Wednesday, April 16, 2014
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The bond election on Tuesday, Nov. 12 would dedicate $1.325 million for a new practice facility to house all the players, from freshmen to seniors.

By Jon Watje
Managing Editor 

On Tuesday, Nov. 12, citizens who reside in the Mustang School District will have the opportunity to cast their vote on a $4.8 million school bond. 

Passage of one ballot question ($750,000) will allow the district to purchase six route buses and two buses that will accommodate handicap students. A second ballot question ($4,050,000) addresses several program, equipment, and technology needs.

"We are looking at this election as a way to provide literally hundreds and hundreds of our students with bigger and better opportunities," said Mustang Superintendent Sean McDaniel. "It doesn’t take much examination to see that the Mustang community has been extremely supportive of the school district. From volunteer organizations like PTA, Booster clubs, or our W.A.T.C.H.D.O.G. dads program in the elementary schools, to the strong support at the polls in recent school bond elections, our community seems to always come through when it comes to supporting our students and teachers. November 12 presents another opportunity to provide our district with facility and program improvements that would keep us on the path to becoming the premier 6A district in Oklahoma."

McDaniel said he and his staff calculated that if the bond issue passes, there would be very little impact on taxes, if any.

"Mustang is very fortunate to be in such a unique position," he said.

"The combination of retiring bond debt, an increase in property value, and lower interest rates than anticipated has presented an opportunity to address many needs with very little, if any, effect on the taxpayer. We believe there is an outside chance that this school bond, if it passes, might add about $2.50 a month in taxes on a $100,000 home or property. Realistically, we believe that taxes will not be affected at all."

If the bond passes, hundreds of students who participate in JROTC, Agriculture Education (FFA), baseball and softball will be the recipients of new and improved facilities, McDaniel said. Additionally, money would be combined with other district funds to purchase playground equipment, equipment and technology for the Arts programs like Drama, Woodworking, Instrumental and Vocal Music, and elementary art along with Science, Technology, Engineering, & Math (STEM) programs.

"This bond election is about kids and developing a number of our programs so that more opportunities might be available," McDaniel said.


Why not tornado shelters?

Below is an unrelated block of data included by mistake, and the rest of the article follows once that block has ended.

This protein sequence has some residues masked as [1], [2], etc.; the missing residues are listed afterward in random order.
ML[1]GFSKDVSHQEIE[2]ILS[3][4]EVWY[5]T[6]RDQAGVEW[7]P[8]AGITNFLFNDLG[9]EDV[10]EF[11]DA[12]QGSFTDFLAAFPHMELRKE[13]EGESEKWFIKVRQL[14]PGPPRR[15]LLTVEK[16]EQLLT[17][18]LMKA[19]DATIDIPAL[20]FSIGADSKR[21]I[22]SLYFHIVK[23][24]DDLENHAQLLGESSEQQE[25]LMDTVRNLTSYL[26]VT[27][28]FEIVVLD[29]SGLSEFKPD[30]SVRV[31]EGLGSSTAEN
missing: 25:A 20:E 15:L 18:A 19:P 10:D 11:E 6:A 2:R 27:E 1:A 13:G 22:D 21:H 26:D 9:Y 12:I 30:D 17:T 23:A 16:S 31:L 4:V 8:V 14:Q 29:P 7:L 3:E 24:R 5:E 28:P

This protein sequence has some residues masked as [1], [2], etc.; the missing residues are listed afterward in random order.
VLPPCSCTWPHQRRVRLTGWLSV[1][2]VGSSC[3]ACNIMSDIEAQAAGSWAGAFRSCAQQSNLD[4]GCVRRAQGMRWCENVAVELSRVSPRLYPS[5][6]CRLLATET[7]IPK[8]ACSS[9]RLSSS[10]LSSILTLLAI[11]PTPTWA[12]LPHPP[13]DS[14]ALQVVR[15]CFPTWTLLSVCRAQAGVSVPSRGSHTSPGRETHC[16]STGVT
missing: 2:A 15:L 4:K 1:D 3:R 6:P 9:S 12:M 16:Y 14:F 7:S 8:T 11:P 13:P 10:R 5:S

The most popular question among Mustang residents regarding the upcoming school bond issue is: Why aren’t storm shelters on the ballot?

"This is a timing issue," McDaniel said. "If storm shelters were on the November 12 bond election, and if the election were to pass, money would not be available until March or April and construction on storm shelters would not be completed until after the spring of 2014 storm season."

McDaniel said Oklahoma State Rep. Joe Dorman is promoting the "Take Shelter Oklahoma" initiative that, if successful, would put a storm shelter in every school in Oklahoma. He is seeking to get this initiative on a ballot for the voters of Oklahoma to decide. Approximately 156,000 signatures are necessary by Dec. 16 to take this to a vote of the people.

"Whether you are in favor of this approach or not, it makes sense to see how the initiative plays out," McDaniel said. "If Oklahoma voters say ‘yes’ to the ballot question, then Mustang Schools will be the recipient of storm shelters."


General Philosophy

A committee in the school district was put together to identify programs in need of support from the bond issue.

"As decisions are made regarding program and facility expenditures, our goal is to provide the very best for our students," McDaniel said. "No single bond election can address all of the needs in a district and so a prioritization must occur. Discussions can be had and arguments can be made about priorities and what projects and/or programs should trump others. Ultimately it needs to come down to opportunities for students."

Focus Areas

During the past two years, Mustang has had a distinct focus on STEM (Science, Technology, Engineering, and Math) initiatives.

Several Mustang schools have been recognized and rewarded for STEM programs and significant resources have been earmarked from district funds to support STEM opportunities in schools, McDaniel said.

"If successful, additional dollars from this bond issue will be added to funds already established specifically for STEM opportunities," he said. "Mustang has dedicated in excess of $6 million in the past two years to address infrastructure upgrades, devices, and technology equipment as we continue to provide academic and classroom opportunities. We will continue to leverage a variety of funds so that we can provide STEM opportunities."

McDaniel said he encourages every voter in the district to get to the polls on Tuesday.

"I am genuinely excited about this particular bond election because it presents an opportunity to make a significant difference for literally hundreds, maybe thousands of kids for a relatively small amount while having little to no impact on the taxpayer," he said.


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